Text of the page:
The movie began. Would it be about pen pals? Love affair? Scene after scene passed by – but it didn’t feel like a movie at all, forget about the plot.
The lead actress, the supporting actors, their setting, and props – nothing looked or felt as if it was a movie. Probably for two reasons: either I had been too conditioned about what a movie should be – perhaps I expected superheroes and sirens frolicking in fantasy land. Or, and more seriously, perhaps the movie was about something so common that it didn’t come to my notice as movie stuff.
Yes, that is what Tumhari Sulu is about: an everyday story of the woman next door, whom we meet so often, whom we mock so often, who we are so much so, that we have to be sequestered into a movie hall to spare two thoughts about.
Had I not met such Sulus myself, I would have hated the movie. Instead, I watched on. I saw the woman who waltzes through her daily mundane tasks so that others can do what they can, the woman who suspects that she *can do* [it] but has had no chance to discover quite what, the autistic education system that can sense only the academic scores, collective mediocrity, movie actors as benchmarks of performance, sprouts of warmth and belonging, striving to survive in a relationship without sunshine, the pole-vaults of assertion indenting the lows of question-less submission and compliance.
Worst of all, a toxic family.
Writers, poets, and women themselves have revealed enough about the dark realms of the in-laws. But, who talks about the refusals, denials, and put-downs that come from one’s own parents and elder siblings? Some parents sound legitimate, but they actually discriminate against one child – because one (usually the elder) is bright in a regular way, but the other (usually younger) is ‘differently able’.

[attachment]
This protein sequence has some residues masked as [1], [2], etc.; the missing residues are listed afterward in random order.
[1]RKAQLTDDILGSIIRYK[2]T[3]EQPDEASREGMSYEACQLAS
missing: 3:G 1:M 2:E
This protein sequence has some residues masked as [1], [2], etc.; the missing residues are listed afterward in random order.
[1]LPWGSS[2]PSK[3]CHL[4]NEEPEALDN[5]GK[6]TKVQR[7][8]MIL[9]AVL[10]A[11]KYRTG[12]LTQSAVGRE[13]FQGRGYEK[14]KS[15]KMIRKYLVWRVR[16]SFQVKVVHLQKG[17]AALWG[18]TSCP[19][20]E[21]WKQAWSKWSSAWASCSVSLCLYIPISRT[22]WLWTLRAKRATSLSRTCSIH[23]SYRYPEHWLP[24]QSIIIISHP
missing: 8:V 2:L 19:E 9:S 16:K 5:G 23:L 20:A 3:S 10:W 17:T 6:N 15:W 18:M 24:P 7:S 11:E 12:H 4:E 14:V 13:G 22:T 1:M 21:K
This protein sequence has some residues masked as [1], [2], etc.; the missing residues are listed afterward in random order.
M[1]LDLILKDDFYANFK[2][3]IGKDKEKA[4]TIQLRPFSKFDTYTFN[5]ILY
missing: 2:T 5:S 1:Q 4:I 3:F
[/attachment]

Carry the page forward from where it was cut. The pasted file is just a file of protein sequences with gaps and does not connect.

Experiences like that are so historically painful that they hurt without one realizing where the pain comes from.
The movie dramatizes the story by handing Sulu a job when her husband’s job is in jeopardy, while she is asked to do what is somewhat questionable. But what about other Sulus who are stopped, questioned, criticized, assaulted, branded and stereotyped, ostracized, and punished, just because they are trying to discover who they can be? Why is their struggle laughable just because they could not discover it earlier in school? Why is their discovery any lesser because it does not involve marks in schools?
Let’ talk about it.
Tumhari Sulu is not a movie, this is a slice of life from a large percentage of women you and I meet every day – and God forbid, live with.